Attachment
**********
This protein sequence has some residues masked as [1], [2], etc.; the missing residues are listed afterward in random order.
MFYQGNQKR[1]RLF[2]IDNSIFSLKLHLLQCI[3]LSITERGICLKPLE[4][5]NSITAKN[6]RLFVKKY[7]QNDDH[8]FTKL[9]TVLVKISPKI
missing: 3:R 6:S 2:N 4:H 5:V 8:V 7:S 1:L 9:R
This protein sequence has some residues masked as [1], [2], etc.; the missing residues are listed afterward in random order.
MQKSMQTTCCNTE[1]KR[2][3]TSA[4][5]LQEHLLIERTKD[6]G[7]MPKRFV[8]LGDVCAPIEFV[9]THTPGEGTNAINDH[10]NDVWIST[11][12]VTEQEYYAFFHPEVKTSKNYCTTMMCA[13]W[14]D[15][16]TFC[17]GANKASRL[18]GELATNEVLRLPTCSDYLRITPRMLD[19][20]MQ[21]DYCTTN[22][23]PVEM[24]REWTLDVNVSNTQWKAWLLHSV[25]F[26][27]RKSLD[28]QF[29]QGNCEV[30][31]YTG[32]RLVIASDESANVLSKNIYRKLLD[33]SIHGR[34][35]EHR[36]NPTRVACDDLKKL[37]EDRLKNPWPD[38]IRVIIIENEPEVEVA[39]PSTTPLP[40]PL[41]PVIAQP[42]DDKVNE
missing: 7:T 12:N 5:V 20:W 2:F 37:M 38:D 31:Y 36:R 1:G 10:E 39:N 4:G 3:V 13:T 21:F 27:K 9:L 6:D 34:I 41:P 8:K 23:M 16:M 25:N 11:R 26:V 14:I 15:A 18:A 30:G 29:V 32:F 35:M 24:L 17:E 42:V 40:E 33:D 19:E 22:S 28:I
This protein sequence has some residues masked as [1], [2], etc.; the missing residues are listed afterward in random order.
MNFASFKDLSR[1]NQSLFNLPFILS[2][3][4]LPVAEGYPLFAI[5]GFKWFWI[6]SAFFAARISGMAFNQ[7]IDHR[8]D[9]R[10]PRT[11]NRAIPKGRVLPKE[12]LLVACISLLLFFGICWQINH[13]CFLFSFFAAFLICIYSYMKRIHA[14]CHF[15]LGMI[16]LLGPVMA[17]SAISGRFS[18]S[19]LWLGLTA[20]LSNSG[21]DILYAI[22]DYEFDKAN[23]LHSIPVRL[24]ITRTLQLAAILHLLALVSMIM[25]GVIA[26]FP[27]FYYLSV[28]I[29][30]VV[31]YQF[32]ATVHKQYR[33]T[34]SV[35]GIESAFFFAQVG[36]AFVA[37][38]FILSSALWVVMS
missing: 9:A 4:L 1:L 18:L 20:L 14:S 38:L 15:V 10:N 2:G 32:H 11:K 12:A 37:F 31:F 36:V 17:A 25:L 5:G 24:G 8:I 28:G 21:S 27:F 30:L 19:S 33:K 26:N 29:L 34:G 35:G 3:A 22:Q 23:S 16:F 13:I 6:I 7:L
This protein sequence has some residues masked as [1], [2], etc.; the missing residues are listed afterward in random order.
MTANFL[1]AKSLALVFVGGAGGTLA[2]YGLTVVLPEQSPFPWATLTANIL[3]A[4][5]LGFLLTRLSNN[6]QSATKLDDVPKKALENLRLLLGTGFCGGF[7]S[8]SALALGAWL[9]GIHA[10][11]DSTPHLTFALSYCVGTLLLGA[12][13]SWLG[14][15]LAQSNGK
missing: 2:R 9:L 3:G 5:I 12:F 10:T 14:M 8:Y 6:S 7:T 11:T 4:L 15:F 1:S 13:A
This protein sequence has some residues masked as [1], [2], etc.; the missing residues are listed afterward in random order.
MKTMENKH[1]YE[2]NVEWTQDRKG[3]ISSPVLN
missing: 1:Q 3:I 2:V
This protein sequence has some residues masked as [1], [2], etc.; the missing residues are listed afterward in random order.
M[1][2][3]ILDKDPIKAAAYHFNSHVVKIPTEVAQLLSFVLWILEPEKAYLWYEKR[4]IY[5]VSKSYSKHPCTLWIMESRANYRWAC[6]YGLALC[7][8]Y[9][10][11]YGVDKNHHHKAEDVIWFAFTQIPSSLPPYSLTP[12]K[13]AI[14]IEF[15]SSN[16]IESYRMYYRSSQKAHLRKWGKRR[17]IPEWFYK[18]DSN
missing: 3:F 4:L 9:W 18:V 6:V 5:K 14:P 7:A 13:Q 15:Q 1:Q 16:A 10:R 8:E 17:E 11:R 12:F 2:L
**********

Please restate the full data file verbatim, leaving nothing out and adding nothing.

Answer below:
This protein sequence has some residues masked as [1], [2], etc.; the missing residues are listed afterward in random order.
MFYQGNQKR[1]RLF[2]IDNSIFSLKLHLLQCI[3]LSITERGICLKPLE[4][5]NSITAKN[6]RLFVKKY[7]QNDDH[8]FTKL[9]TVLVKISPKI
missing: 3:R 6:S 2:N 4:H 5:V 8:V 7:S 1:L 9:R
This protein sequence has some residues masked as [1], [2], etc.; the missing residues are listed afterward in random order.
MQKSMQTTCCNTE[1]KR[2][3]TSA[4][5]LQEHLLIERTKD[6]G[7]MPKRFV[8]LGDVCAPIEFV[9]THTPGEGTNAINDH[10]NDVWIST[11][12]VTEQEYYAFFHPEVKTSKNYCTTMMCA[13]W[14]D[15][16]TFC[17]GANKASRL[18]GELATNEVLRLPTCSDYLRITPRMLD[19][20]MQ[21]DYCTTN[22][23]PVEM[24]REWTLDVNVSNTQWKAWLLHSV[25]F[26][27]RKSLD[28]QF[29]QGNCEV[30][31]YTG[32]RLVIASDESANVLSKNIYRKLLD[33]SIHGR[34][35]EHR[36]NPTRVACDDLKKL[37]EDRLKNPWPD[38]IRVIIIENEPEVEVA[39]PSTTPLP[40]PL[41]PVIAQP[42]DDKVNE
missing: 7:T 12:N 5:V 20:W 2:F 37:M 38:D 31:Y 36:R 1:G 10:E 39:N 4:G 3:V 13:T 21:F 27:K 9:L 6:D 34:I 41:P 8:K 23:M 16:M 25:N 11:R 26:V 14:I 15:A 18:A 30:G 29:V 32:F 35:M 24:L 17:E 42:V 40:E 33:D 19:E 22:S 28:I
This protein sequence has some residues masked as [1], [2], etc.; the missing residues are listed afterward in random order.
MNFASFKDLSR[1]NQSLFNLPFILS[2][3][4]LPVAEGYPLFAI[5]GFKWFWI[6]SAFFAARISGMAFNQ[7]IDHR[8]D[9]R[10]PRT[11]NRAIPKGRVLPKE[12]LLVACISLLLFFGICWQINH[13]CFLFSFFAAFLICIYSYMKRIHA[14]CHF[15]LGMI[16]LLGPVMA[17]SAISGRFS[18]S[19]LWLGLTA[20]LSNSG[21]DILYAI[22]DYEFDKAN[23]LHSIPVRL[24]ITRTLQLAAILHLLALVSMIM[25]GVIA[26]FP[27]FYYLSV[28]I[29][30]VV[31]YQF[32]ATVHKQYR[33]T[34]SV[35]GIESAFFFAQVG[36]AFVA[37][38]FILSSALWVVMS
missing: 9:A 4:L 1:L 18:L 20:L 14:S 38:L 15:V 10:N 2:G 32:H 11:K 12:A 37:F 31:F 36:V 17:A 25:L 5:G 24:G 8:I 28:G 21:S 27:F 30:L 19:S 33:K 26:N 29:L 34:G 35:G 3:A 22:Q 23:S 16:F 13:I 6:I 7:L
This protein sequence has some residues masked as [1], [2], etc.; the missing residues are listed afterward in random order.
MTANFL[1]AKSLALVFVGGAGGTLA[2]YGLTVVLPEQSPFPWATLTANIL[3]A[4][5]LGFLLTRLSNN[6]QSATKLDDVPKKALENLRLLLGTGFCGGF[7]S[8]SALALGAWL[9]GIHA[10][11]DSTPHLTFALSYCVGTLLLGA[12][13]SWLG[14][15]LAQSNGK
missing: 2:R 9:L 3:G 5:I 12:F 10:T 14:M 8:Y 6:S 7:T 11:T 4:L 15:F 1:S 13:A
This protein sequence has some residues masked as [1], [2], etc.; the missing residues are listed afterward in random order.
MKTMENKH[1]YE[2]NVEWTQDRKG[3]ISSPVLN
missing: 1:Q 3:I 2:V
This protein sequence has some residues masked as [1], [2], etc.; the missing residues are listed afterward in random order.
M[1][2][3]ILDKDPIKAAAYHFNSHVVKIPTEVAQLLSFVLWILEPEKAYLWYEKR[4]IY[5]VSKSYSKHPCTLWIMESRANYRWAC[6]YGLALC[7][8]Y[9][10][11]YGVDKNHHHKAEDVIWFAFTQIPSSLPPYSLTP[12]K[13]AI[14]IEF[15]SSN[16]IESYRMYYRSSQKAHLRKWGKRR[17]IPEWFYK[18]DSN
missing: 3:F 4:L 9:W 18:V 6:V 5:K 14:P 7:A 13:Q 15:Q 1:Q 16:A 10:R 8:E 17:E 11:R 12:F 2:L